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- Author or Editor: P. Gavinlertvatana x
Fifty-four out of 67 species of bamboo tested were successfully propagated in vitro. For nearly every species, multiple shoots were produced from axillary buds on stem node segments cultured on Murashige and Skoog medium containing BA. In a very few species plants could be regenerated adventitiously from callus. This method of propagation was not very efficient or reliable. Rooting occurred in media containing NAA at 2.7 to 5.4 μM. Several species could be stored in vitro on half-strength medium at room temperature > 15 months without transfer. Chemical names used: N6-benzylamino purine (BA); napthyleneacetic acid (NAA).
Pretreatment of excised leaves of Petunia hybrida L. with AgNO3 permitted shoot formation equal to the control, when explants were cultured on a medium containing 6-benzylamino purine (BA), but increased callus formation, chlorophyll content, and ethylene production. When explants were cultured on a medium containing α-naphthaleneacetic acid (NAA), pretreatment with AgNO3 promoted callus growth, root formation and extension, and ethylene production, but inhibited root hair formation. Pretreatment of explants with CuSO4 suppressed ethylene production and chlorophyll content. Inclusion of AgNO3 partially overcame the effects of CuSO4 alone. When the rhizobitoxine analog, L-2-amino-4-(2-aminoethoxy)-trans-3-butenoic acid (Rh), was used for pretreatment, ethylene emanation was inhibited for 2 or 3 weeks. Number of shoots and roots, root length, root hair and callus formation were not affected by Rh except that callus growth was reduced on a medium containing NAA. NAA (1.0 mg/liter) promoted callus and root formation and induced high levels of ethylene, while kinetin (0.2 mg/liter) stimulated shoot formation but simultaneously induced much lower levels of ethylene.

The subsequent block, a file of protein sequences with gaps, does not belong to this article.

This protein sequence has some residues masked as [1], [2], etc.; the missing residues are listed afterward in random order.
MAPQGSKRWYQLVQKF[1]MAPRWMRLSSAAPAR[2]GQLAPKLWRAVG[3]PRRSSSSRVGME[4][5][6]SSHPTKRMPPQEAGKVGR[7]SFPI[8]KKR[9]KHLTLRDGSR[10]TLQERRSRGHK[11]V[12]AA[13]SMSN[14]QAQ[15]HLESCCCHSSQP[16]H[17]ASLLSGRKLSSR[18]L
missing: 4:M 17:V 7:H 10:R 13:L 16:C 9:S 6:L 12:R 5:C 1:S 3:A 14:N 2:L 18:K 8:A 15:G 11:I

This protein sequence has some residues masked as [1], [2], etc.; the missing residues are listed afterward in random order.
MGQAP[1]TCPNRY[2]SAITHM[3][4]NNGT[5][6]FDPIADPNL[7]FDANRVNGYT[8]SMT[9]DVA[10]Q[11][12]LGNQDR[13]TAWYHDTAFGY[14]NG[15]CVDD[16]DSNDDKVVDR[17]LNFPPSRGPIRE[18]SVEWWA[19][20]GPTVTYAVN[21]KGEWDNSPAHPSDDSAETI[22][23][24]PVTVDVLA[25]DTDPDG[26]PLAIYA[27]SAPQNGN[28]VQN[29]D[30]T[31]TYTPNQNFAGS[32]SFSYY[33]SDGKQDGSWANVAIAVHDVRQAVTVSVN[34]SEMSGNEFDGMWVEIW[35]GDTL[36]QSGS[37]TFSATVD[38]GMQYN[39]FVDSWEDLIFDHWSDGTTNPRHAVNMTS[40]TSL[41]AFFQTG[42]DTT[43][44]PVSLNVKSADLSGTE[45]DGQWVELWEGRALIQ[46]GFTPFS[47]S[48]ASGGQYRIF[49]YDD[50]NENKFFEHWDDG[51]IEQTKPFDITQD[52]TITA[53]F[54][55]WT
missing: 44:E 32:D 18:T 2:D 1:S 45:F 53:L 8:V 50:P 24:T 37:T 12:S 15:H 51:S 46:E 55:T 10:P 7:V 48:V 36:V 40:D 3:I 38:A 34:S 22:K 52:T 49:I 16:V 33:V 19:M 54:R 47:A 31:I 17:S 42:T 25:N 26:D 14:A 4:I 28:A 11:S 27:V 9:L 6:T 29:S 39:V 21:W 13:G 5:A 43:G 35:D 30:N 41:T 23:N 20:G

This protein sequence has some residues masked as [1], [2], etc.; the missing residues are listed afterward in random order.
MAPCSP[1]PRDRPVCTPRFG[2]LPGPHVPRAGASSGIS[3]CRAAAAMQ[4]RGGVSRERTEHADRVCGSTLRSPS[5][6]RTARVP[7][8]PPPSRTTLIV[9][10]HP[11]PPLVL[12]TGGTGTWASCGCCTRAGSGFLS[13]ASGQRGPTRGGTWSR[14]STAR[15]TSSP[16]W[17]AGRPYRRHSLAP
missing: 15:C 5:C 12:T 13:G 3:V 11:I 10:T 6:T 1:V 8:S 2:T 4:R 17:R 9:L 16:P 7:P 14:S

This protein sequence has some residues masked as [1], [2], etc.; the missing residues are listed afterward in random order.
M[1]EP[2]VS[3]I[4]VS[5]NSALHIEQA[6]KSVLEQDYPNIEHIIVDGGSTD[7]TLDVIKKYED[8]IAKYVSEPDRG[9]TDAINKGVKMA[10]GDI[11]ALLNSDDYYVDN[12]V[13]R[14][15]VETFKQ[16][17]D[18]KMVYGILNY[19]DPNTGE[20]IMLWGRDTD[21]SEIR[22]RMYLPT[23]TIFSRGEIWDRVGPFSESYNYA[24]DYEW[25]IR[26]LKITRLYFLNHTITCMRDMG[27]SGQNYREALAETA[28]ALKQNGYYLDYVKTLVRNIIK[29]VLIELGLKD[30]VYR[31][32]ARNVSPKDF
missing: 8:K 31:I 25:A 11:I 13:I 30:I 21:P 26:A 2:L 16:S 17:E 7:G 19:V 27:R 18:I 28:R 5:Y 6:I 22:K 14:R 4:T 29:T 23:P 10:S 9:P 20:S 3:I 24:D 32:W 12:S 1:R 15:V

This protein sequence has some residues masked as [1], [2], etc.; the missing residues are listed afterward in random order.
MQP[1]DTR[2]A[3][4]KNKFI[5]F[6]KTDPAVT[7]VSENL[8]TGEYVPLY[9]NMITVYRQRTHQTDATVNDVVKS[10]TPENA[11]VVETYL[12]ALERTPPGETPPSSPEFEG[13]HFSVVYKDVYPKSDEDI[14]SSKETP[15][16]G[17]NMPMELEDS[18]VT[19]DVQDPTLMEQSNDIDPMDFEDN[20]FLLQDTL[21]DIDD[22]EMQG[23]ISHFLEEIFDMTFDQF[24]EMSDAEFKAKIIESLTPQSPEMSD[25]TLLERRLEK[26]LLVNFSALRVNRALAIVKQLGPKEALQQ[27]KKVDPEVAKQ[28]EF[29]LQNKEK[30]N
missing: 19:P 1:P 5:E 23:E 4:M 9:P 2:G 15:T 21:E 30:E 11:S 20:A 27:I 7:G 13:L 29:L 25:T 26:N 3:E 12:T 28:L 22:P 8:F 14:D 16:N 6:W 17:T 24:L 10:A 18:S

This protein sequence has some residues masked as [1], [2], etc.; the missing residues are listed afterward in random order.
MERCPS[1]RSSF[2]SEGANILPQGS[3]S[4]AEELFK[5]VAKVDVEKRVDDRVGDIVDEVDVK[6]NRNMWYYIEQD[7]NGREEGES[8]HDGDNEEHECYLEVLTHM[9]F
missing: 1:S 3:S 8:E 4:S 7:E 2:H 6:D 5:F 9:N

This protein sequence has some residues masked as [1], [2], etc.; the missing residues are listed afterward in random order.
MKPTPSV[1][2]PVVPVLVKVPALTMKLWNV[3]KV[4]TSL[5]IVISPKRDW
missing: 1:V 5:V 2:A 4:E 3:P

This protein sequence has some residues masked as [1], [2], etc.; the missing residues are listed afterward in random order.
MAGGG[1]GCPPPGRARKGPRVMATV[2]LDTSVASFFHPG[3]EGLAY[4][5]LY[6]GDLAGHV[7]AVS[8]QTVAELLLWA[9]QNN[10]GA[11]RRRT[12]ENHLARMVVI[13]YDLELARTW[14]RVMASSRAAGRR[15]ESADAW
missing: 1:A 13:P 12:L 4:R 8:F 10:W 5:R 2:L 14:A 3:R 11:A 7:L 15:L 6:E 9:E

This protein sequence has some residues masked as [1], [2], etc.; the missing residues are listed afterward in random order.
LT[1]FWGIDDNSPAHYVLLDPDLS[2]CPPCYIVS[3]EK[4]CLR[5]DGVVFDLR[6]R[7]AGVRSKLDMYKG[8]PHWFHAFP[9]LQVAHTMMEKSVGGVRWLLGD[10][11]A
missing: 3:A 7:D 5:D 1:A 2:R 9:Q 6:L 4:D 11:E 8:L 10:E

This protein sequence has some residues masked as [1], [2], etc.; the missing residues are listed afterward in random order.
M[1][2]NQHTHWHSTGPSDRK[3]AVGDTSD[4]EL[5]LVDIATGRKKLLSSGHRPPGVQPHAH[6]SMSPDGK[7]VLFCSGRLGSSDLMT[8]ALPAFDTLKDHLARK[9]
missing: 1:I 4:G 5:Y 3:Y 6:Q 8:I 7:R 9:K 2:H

Biologically active levels of ethylene were accumulated in flask atmospheres of leaf segments and callus of dahlia cultured in vitro. The ethylene levels were dependent on concentrations of α-naphthaleneacetic acid (NAA) and 6-fur-furylamino purine (kinetin) in the medium. NAA promoted ethylene levels to a greater degree than kinetin. NAA at 1 mg liter, but not 5 or 10 mg liter, interacted with kinetin to stimulate ethylene synthesis. Reducing ethylene concentrations in the flasks by potassium permanganate absorption had no effect on callus formation from leaf tissue.
Ethylene (C2H4) and CO2 levels and callus formation were influenced by photoperiods (8 hours-SD; 16 hours-LD) under which ‘Nita’ dahlia stock plants were grown and leaf segments incubated in vitro. Larger callus and higher levels of C2H4 and CO2 were detected when tissues from stock plants under SD were incubated under SD (SD-SD) than when incubated under LD (SD-LD). Tissue under LD-LD or LD-SD formed similar amounts of callus to SD-LD cultures, but C2H4 and CO2 levels were higher. Compared to water-sprayed controls, 2500 mg/liter butanedioic acid mono-(2,2-dimethylhydrazide) (daminozide) sprayed on SD stock plants one day before explant removal promoted callus formation, and C2H4 and CO2 production in tissue incubated under either SD or LD. Daminozide sprayed on LD stock plants had no influence on callus or C2H4, but CO2 was increased under SD or LD incubation.